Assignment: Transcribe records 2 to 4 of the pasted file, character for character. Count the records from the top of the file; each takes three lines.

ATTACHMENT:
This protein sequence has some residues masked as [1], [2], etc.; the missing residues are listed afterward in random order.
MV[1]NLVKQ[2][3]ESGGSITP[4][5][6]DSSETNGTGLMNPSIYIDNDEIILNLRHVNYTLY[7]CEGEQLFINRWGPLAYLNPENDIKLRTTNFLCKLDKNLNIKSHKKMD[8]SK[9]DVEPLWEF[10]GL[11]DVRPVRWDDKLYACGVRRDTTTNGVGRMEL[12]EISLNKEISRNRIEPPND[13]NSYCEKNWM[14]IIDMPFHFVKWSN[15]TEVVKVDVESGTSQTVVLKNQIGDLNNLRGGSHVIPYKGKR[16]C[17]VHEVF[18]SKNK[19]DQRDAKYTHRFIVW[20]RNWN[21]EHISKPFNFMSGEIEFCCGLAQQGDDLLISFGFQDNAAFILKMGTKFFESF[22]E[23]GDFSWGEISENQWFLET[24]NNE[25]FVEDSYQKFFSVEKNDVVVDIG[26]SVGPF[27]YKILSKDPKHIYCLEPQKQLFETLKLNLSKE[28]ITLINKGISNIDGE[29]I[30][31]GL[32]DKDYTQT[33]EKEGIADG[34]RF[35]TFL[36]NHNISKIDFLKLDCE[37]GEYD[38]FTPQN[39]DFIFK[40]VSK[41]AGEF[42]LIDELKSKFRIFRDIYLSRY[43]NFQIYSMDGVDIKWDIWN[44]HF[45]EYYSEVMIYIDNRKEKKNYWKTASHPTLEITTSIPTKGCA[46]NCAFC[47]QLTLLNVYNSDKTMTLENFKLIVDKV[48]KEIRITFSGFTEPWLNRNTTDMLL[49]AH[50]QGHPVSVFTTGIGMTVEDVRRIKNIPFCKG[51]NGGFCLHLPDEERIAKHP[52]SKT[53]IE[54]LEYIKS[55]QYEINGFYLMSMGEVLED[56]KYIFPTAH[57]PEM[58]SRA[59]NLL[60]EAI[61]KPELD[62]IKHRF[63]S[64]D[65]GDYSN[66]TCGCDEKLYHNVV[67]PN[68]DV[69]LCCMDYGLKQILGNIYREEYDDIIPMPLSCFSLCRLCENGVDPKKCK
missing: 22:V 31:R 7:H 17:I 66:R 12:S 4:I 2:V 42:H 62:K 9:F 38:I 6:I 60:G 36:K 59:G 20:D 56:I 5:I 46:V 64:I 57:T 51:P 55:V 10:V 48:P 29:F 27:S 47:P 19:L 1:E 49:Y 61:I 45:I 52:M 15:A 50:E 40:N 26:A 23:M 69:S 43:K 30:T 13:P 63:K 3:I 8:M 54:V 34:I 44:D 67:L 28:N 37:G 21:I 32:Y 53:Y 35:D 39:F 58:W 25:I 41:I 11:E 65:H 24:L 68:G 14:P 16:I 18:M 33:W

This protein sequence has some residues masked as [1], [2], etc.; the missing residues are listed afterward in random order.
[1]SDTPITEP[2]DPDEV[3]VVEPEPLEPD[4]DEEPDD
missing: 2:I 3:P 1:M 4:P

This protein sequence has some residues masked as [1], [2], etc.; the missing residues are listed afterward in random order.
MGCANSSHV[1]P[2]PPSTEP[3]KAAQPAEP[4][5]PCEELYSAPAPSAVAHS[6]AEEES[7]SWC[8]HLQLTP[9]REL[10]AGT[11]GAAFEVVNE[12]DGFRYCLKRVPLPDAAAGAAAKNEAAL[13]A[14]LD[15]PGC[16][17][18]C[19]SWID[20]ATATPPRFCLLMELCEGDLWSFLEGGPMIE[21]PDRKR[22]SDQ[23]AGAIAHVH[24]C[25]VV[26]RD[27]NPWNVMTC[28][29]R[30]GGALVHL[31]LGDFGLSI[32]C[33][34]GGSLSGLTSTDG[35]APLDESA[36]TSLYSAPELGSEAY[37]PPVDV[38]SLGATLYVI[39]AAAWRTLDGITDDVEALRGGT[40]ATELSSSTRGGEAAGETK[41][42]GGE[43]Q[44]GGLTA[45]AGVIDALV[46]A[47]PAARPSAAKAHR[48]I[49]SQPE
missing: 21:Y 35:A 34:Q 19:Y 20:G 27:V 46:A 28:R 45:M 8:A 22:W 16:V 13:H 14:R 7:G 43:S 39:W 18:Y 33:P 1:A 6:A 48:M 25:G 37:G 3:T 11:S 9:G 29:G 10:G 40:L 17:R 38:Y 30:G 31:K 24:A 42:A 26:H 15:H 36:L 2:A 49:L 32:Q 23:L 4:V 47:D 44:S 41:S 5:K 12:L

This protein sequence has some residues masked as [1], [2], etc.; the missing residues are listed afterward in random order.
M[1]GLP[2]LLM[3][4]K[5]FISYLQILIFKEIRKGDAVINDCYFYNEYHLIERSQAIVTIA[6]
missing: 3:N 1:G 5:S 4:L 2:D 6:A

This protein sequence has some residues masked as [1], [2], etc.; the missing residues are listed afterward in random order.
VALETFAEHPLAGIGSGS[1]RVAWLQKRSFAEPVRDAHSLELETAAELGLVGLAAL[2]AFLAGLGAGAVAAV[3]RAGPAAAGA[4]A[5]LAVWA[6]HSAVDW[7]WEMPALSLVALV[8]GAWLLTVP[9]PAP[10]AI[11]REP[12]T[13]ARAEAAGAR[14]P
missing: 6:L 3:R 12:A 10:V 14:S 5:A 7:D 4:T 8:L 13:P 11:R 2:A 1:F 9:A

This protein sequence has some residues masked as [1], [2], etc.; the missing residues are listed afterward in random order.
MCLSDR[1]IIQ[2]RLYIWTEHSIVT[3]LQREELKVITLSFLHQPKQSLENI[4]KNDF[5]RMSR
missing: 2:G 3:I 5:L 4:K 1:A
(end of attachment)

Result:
This protein sequence has some residues masked as [1], [2], etc.; the missing residues are listed afterward in random order.
[1]SDTPITEP[2]DPDEV[3]VVEPEPLEPD[4]DEEPDD
missing: 2:I 3:P 1:M 4:P

This protein sequence has some residues masked as [1], [2], etc.; the missing residues are listed afterward in random order.
MGCANSSHV[1]P[2]PPSTEP[3]KAAQPAEP[4][5]PCEELYSAPAPSAVAHS[6]AEEES[7]SWC[8]HLQLTP[9]REL[10]AGT[11]GAAFEVVNE[12]DGFRYCLKRVPLPDAAAGAAAKNEAAL[13]A[14]LD[15]PGC[16][17][18]C[19]SWID[20]ATATPPRFCLLMELCEGDLWSFLEGGPMIE[21]PDRKR[22]SDQ[23]AGAIAHVH[24]C[25]VV[26]RD[27]NPWNVMTC[28][29]R[30]GGALVHL[31]LGDFGLSI[32]C[33][34]GGSLSGLTSTDG[35]APLDESA[36]TSLYSAPELGSEAY[37]PPVDV[38]SLGATLYVI[39]AAAWRTLDGITDDVEALRGGT[40]ATELSSSTRGGEAAGETK[41][42]GGE[43]Q[44]GGLTA[45]AGVIDALV[46]A[47]PAARPSAAKAHR[48]I[49]SQPE
missing: 21:Y 35:A 34:Q 19:Y 20:G 27:V 46:A 28:R 45:M 8:A 22:W 16:V 13:H 14:R 7:G 43:S 39:W 18:Y 33:P 1:A 6:A 48:M 25:G 37:G 3:T 11:S 9:G 29:G 10:G 40:L 17:R 38:Y 30:G 31:K 24:A 42:A 26:H 15:H 36:L 2:A 49:L 32:Q 23:L 4:V 47:D 44:S 41:S 5:K 12:L

This protein sequence has some residues masked as [1], [2], etc.; the missing residues are listed afterward in random order.
M[1]GLP[2]LLM[3][4]K[5]FISYLQILIFKEIRKGDAVINDCYFYNEYHLIERSQAIVTIA[6]
missing: 3:N 1:G 5:S 4:L 2:D 6:A